Scienceogram UK

Making sense of science spending

Government spending

The UK government spent £695 billion on our behalf last year. This is a mind-bogglingly enormous amount of cash and so, to try to make sense of government spending, we’ve divided it up into pounds per person per year.

This seems to be the logical way to get your head around services consumed by individuals, because you can compare the costs and benefits received by people in return for what they spend. Since there are around 63 million of us in the UK, that £695 billion works out at about £11,000 per person per year to spend on everything from pensions to policing.

The spend per person on these different areas should give us an indication of how important we, as a society, consider them to be. Thankfully, in broad terms, these may be quite sensible: our biggest expenses are the welfare state (about a third of which is pensions), healthcare and education—things that most people think are both important and the government’s responsibility. This spending is mostly funded by taxation, but the government actually spends quite a lot more than it collects in tax: the UK is currently running a budget deficit of £1900 per person per year. (That sounds like a lot of money, but whether or not it’s unduly worrying is quite a knotty economic question.)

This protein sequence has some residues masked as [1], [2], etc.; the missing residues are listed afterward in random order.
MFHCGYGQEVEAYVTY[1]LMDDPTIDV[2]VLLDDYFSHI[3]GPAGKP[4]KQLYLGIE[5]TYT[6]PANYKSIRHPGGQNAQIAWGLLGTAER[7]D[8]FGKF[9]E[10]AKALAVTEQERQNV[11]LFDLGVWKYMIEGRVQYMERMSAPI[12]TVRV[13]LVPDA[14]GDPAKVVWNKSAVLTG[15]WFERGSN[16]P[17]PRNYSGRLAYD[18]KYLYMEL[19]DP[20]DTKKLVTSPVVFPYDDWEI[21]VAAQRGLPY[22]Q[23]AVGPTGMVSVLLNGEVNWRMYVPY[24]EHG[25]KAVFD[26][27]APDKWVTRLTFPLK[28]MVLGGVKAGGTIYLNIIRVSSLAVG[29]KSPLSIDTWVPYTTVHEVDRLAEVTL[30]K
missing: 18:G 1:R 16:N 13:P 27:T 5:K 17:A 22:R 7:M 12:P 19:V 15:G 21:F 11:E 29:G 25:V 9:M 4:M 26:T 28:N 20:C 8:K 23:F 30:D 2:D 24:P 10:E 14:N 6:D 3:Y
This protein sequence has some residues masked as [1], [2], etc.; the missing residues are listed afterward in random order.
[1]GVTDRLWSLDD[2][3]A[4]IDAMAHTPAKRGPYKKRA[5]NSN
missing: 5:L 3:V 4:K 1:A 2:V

The most shocking figures are actually much smaller than the big-ticket items above: they’re the tiny amounts we invest in scientific research.

The government spend on research and development is around £160 per person per year. That’s less than 1.5% of total spending, and it’s pretty small fry compared to benefits and healthcare. Still, it’s hard to really know if it’s a lot or a little…after all, that £160 comes from a variety of different government departments, and is used to tackle all kinds of scientific questions. So, to make sense of this spending, we need to look at the diverse range of problems that science is trying to solve, and compare the scale of our efforts against the issues at stake.

So far, it’s probably hard to know whether to be shocked or not. So, keep reading: next up, we examine our spend on health research.